Dr. Joyce's team has synthesized 12 versions of the replicators, which could mutate and evolve to improve their ability to reproduce. They threw these into the pot, with the appropriate "food," to compete.

By the end, the winning molecules were doubling their numbers every 15 minutes. Mistaken swaps produced mutations. Most of the original versions almost completely disappeared. In short, the molecule evolved.

In a separate experiment the molecules were redesigned so they would replicate only when another chemical was present. "That's the app that's going to pay for this," said Dr. Joyce, explaining that the replicating molecules could be fashioned to detect pollutants or dangerous toxins in the environment. Dr. Joyce's team is now starting to run the same tournament with 256 versions of the replication enzyme.

That means that about 65,000 possible gene combinations could emerge. As Dr. Lincoln said, "We're knocking on the door, but we're not quite there yet." Sidney Altman, a professor at Yale University who shared a Nobel prize for discovering some of the talents of RNA, said that true test tube life could still be years away. "Gerry Joyce's replicators are very clever molecules," he said, but added that they were not self-sufficient enough to be alive.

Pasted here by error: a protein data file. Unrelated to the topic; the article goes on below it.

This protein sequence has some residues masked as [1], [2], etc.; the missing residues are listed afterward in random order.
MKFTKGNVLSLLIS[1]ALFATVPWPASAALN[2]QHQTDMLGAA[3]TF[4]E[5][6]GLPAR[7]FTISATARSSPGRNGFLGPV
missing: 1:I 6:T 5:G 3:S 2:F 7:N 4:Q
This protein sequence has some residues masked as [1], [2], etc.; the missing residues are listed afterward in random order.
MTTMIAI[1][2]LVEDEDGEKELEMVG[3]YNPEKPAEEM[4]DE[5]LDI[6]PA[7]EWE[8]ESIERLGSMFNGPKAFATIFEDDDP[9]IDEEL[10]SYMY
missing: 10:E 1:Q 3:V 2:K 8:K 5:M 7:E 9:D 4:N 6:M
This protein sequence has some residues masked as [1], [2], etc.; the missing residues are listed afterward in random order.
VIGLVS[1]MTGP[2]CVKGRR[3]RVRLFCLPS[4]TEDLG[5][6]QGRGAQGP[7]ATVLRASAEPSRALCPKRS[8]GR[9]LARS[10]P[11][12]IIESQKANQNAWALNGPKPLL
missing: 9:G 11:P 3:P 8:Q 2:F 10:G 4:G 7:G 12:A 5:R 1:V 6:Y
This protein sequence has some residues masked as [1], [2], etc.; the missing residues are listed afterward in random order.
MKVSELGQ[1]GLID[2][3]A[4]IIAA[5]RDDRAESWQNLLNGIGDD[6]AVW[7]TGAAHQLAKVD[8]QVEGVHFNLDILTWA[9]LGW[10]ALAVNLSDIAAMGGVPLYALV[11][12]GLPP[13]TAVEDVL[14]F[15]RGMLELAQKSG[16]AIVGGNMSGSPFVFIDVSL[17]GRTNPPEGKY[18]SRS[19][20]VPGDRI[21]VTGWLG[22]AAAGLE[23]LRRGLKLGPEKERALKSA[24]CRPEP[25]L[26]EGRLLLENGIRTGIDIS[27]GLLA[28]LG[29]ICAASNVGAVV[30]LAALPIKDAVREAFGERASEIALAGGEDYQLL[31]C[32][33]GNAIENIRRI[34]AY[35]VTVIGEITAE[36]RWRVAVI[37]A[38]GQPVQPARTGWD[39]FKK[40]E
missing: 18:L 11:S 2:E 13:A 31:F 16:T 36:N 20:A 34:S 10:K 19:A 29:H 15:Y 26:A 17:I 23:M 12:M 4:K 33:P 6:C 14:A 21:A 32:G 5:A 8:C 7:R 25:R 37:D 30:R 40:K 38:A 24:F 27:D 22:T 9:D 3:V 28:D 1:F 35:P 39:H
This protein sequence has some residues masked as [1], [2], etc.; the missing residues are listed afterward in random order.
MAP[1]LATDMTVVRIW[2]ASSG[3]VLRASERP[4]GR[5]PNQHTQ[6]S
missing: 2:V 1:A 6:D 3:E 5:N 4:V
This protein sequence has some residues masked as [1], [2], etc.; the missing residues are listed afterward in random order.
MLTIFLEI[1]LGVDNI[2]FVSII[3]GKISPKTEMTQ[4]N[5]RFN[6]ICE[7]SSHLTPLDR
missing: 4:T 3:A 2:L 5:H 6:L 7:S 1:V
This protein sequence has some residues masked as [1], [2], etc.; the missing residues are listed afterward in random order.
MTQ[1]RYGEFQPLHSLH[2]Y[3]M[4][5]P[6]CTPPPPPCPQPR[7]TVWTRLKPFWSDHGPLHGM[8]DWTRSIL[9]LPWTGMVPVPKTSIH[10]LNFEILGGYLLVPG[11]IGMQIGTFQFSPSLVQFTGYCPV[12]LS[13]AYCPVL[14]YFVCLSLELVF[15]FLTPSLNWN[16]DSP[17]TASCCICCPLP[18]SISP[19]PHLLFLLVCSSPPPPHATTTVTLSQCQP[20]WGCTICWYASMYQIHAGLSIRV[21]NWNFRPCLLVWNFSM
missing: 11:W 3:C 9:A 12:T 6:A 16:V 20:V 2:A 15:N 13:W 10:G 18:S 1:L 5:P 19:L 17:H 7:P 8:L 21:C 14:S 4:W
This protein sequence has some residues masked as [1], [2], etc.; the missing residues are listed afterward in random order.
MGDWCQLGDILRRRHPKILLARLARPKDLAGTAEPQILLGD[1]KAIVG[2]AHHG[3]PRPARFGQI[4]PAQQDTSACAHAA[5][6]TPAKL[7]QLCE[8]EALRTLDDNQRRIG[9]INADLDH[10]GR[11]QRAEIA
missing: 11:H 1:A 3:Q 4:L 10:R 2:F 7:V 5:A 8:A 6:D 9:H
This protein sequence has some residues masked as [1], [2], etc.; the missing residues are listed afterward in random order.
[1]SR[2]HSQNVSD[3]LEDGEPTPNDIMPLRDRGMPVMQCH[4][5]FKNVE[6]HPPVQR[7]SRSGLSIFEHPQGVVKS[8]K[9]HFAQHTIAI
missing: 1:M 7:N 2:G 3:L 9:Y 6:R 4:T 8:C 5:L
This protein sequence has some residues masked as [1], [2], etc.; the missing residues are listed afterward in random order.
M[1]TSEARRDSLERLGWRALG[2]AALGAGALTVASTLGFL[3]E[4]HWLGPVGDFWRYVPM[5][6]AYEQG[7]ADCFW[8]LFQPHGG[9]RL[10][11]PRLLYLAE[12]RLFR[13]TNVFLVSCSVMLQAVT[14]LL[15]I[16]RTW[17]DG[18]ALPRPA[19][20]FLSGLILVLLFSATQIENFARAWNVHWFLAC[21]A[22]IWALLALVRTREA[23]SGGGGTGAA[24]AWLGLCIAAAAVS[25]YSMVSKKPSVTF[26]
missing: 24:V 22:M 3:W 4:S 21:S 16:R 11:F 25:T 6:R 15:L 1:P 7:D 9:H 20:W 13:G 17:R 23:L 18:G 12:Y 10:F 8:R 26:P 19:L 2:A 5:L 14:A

Asked for an example of what he could teach his RNA to do, Dr. Joyce suggested it could take part in creating one of the ingredients for its own replication by adding together a pair of smaller molecules. The key to more ability, he said, is complexity. His molecule has only two genes, compared with 25,000 in human beings, and experiments involved four letters of these genes. The human genome has three billion letters.

"We have a little toy genome where we can have the complete book of life," he said, "but the sentences only have two words."

But someday Dr. Joyce's genome may surprise their creator with a word that he has not anticipated. "If it would happen, it would do it for me, I would be happy," Dr. Joyce said, adding, "I won't say it out loud, but it's alive."

The New York Times